Amish, English. Jewish, Goyish

By Robert Rabinowitz

CLAL: the National Jewish Center for Learning and Leadership, 2000

The author discusses how the Amish have set up boundaries between themselves and others and compares these methods to those of the Jews. For example, the Amish call those who are unlike them English, and in a similar manner, Jews refer to anyone who is not Jewish as Gentiles. He argues that too many differences between people exist to clump them all into one "other" category. He acknowledges how even Jews have a boundary between Jews who are from New York, and Jews from anywhere else - the latter now being referred to as "Goyish." The author ultimately asserts that while boundaries inevitably exist, they should not be static and should be able to shift with the times.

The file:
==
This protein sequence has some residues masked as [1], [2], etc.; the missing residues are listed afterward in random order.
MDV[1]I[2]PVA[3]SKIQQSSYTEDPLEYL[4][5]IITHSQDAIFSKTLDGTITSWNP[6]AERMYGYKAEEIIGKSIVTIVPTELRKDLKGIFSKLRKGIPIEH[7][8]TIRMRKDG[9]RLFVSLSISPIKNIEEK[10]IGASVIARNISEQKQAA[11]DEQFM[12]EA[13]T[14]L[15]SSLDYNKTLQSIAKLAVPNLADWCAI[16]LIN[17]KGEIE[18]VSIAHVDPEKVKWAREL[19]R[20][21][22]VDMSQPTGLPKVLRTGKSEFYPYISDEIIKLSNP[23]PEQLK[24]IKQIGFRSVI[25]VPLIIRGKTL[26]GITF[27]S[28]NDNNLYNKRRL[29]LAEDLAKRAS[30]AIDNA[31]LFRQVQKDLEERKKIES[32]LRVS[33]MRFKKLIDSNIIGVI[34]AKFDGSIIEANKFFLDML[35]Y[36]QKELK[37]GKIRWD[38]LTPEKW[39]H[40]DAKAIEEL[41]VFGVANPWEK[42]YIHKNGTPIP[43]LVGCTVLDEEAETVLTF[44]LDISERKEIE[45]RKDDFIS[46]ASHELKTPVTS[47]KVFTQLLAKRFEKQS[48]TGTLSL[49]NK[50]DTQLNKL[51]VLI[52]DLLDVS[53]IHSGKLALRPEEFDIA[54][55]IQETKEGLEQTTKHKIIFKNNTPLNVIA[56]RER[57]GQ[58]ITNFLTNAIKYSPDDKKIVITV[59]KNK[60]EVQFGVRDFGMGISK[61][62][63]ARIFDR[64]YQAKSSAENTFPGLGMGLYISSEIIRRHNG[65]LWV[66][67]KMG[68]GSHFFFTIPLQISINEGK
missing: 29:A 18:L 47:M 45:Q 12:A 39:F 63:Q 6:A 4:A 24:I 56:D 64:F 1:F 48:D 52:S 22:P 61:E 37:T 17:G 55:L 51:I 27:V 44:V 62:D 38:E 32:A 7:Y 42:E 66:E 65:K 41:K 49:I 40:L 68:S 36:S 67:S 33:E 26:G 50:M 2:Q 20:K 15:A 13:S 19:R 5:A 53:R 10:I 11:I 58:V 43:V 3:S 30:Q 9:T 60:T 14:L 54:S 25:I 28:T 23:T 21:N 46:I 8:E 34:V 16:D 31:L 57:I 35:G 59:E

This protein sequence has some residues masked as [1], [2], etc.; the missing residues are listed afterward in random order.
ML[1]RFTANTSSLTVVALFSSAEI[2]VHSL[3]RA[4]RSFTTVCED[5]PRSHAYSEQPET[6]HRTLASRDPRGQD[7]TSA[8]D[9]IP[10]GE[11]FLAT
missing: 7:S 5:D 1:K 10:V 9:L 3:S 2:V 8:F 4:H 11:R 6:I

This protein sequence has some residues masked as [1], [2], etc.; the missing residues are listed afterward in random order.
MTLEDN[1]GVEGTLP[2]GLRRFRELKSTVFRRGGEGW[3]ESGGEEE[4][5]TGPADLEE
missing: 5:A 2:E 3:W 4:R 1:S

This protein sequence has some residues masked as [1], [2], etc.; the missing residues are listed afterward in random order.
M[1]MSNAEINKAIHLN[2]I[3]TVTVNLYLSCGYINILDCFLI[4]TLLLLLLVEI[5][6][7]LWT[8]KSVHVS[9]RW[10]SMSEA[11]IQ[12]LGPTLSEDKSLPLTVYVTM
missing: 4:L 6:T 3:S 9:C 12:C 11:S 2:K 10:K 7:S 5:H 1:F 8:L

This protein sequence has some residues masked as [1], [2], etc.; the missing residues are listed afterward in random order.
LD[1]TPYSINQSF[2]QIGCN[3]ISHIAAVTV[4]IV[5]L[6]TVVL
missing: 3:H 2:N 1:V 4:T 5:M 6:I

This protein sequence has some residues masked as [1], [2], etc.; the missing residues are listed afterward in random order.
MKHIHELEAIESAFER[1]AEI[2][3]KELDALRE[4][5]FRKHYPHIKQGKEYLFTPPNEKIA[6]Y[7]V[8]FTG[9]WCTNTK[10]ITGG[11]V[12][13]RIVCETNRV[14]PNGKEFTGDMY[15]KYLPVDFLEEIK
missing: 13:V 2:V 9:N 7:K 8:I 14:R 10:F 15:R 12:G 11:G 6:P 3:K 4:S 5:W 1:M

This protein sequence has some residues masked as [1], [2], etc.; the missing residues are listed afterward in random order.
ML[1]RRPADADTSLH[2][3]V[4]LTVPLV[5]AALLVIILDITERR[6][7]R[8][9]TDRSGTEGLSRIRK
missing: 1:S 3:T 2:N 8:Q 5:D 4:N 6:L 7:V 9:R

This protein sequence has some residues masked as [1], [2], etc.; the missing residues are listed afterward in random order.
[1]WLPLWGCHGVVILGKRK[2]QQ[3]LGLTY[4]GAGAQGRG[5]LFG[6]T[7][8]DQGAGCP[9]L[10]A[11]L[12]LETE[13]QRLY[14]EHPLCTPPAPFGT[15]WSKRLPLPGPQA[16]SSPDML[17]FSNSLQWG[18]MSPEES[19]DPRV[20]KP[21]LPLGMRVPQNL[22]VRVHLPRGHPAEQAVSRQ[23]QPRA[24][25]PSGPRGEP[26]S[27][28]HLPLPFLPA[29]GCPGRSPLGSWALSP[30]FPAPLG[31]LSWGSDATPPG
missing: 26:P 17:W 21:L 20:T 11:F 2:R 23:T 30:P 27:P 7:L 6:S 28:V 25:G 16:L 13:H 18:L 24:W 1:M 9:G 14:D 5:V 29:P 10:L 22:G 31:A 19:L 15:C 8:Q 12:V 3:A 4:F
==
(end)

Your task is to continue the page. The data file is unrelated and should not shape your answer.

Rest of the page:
Topic: Race, Community Relations, Cultural Sensitivity, Religion

Name of Publication: CLAL on Culture Archive

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Genre: Brief

Coverage: United States

Language: English

Copyright Information: Download for personal use, freely distribute link

Bibliographic Information:
Rabinowitz, Robert. Amish, English. Jewish, Goyish. CLAL on Culture Archive. CLAL: the National Jewish Center for Learning and Leadership. 2000:


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